Hypertensive retinopathy. Description, classification, and prognosis

Ophthalmology. 1982 Oct;89(10):1127-31.


In 1898 Marcus Gunn described the changes in retinal vessels noted with hypertension. Arteriolar narrowing, caliber irregularity, alterations of the light reflex, and hiding of the arterial blood column were noted. Arteriovenous crossing changes and capillary bed abnormalities, such as cotton-wool spots, retinal hemorrhages, and retinal edema were also mentioned, as well as blurred discs. In the 83 intervening years, little has been added to the description of hypertensive retinopathy, but our understanding has increased. Retinal vessels respond to elevations of systemic blood pressure by generalized arteriolar constriction. This can lead to arteriolar necrosis, retinal edema, cotton-wool spots, hemorrhage, and disc edema. If the blood pressure is controlled, or slow rising, or if arteriolar sclerosis is present in the retinal arteries, then a picture of arteriolar irregularity will be noted and, depending upon the ability of the retinal vessels to contract, segmental constriction will be seen. In separating hypertensives from nonhypertensives, the most consistent ophthalmoscopic finding is arteriolar narrowing with focal irregularity. In prognosticating for survival, the best method available is the Keith-Wagener-Barker classification. However, the difficulty in separating Groups 1 and 2 of this classification has lead to numerous modifications that make comparisons from one study to another difficult.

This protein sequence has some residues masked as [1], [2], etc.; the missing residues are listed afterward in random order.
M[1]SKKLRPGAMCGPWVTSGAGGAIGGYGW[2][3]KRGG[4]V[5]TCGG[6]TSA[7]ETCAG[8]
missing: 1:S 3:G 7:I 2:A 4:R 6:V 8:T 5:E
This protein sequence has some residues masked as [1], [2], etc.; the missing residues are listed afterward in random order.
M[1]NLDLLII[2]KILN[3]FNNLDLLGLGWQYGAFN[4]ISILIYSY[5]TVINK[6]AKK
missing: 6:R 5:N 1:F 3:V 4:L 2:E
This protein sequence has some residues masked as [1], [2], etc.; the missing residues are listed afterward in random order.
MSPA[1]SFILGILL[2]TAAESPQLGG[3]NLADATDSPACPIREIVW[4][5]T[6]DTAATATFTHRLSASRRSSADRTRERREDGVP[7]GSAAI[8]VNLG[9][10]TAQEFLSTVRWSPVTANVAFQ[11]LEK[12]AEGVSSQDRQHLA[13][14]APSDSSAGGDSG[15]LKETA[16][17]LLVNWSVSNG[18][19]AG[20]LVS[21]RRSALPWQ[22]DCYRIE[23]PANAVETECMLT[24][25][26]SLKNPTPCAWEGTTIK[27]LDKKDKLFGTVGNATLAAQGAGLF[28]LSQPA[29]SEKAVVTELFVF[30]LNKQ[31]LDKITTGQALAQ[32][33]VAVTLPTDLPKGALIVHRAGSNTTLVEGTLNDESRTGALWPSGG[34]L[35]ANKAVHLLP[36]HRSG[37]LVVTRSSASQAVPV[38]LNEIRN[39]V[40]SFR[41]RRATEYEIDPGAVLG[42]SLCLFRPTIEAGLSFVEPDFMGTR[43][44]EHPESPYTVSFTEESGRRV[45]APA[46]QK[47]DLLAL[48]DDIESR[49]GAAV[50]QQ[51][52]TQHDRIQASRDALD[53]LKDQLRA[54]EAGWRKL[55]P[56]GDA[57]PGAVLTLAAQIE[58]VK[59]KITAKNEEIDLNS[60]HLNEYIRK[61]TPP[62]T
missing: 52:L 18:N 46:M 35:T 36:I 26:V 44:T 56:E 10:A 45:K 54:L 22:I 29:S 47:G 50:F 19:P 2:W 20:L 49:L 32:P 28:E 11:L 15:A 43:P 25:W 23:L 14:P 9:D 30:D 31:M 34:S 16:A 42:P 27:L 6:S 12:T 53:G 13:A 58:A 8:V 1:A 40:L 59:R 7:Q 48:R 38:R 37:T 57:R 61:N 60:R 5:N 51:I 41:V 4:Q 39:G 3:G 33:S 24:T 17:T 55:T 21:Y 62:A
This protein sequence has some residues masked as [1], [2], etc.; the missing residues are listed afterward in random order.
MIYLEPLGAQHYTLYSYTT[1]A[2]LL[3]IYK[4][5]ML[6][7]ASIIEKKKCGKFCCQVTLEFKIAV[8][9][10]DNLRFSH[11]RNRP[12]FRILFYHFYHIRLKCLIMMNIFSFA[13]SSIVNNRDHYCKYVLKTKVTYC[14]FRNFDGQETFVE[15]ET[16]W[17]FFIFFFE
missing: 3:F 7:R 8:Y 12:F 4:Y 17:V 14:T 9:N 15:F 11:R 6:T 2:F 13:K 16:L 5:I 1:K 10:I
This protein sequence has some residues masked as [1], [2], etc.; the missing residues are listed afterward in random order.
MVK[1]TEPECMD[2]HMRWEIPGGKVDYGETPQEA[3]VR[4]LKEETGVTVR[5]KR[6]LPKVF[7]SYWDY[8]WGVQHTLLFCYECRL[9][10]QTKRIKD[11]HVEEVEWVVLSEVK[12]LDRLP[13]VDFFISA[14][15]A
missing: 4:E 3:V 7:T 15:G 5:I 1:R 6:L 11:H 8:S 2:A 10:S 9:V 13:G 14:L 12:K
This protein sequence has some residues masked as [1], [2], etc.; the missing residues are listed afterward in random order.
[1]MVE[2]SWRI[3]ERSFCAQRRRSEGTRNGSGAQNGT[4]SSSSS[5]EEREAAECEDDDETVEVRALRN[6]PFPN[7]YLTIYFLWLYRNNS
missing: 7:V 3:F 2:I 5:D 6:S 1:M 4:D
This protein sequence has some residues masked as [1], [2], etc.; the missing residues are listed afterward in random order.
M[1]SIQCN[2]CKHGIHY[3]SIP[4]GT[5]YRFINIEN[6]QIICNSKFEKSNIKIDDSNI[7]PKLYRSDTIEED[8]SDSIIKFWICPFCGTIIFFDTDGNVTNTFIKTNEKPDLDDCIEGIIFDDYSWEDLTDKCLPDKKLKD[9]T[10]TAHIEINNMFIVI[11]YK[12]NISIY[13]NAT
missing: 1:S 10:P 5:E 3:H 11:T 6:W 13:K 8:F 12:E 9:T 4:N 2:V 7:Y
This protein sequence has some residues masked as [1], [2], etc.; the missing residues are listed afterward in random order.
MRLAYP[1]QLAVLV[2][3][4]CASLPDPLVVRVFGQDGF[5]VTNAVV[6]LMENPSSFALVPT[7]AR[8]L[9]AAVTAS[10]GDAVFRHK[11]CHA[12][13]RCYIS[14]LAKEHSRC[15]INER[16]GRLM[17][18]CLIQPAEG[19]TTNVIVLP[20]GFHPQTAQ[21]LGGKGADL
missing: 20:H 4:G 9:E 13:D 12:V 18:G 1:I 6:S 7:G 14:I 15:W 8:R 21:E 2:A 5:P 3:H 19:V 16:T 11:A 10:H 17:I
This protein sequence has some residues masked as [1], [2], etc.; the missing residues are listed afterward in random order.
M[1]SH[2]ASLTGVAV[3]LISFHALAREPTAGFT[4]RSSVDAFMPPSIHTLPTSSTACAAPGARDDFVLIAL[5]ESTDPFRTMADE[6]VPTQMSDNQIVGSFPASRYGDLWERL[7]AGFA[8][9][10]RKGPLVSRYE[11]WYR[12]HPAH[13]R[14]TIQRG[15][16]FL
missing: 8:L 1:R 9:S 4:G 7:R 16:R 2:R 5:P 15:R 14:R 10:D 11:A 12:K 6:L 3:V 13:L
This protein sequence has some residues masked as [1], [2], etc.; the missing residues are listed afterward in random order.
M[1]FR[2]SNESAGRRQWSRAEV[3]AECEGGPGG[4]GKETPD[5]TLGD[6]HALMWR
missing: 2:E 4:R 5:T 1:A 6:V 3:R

MeSH terms

  • Constriction, Pathologic
  • Humans
  • Ocular Hypertension / classification
  • Ocular Hypertension / pathology*
  • Prognosis
  • Retinal Diseases / classification
  • Retinal Diseases / pathology*
  • Retinal Vessels / pathology*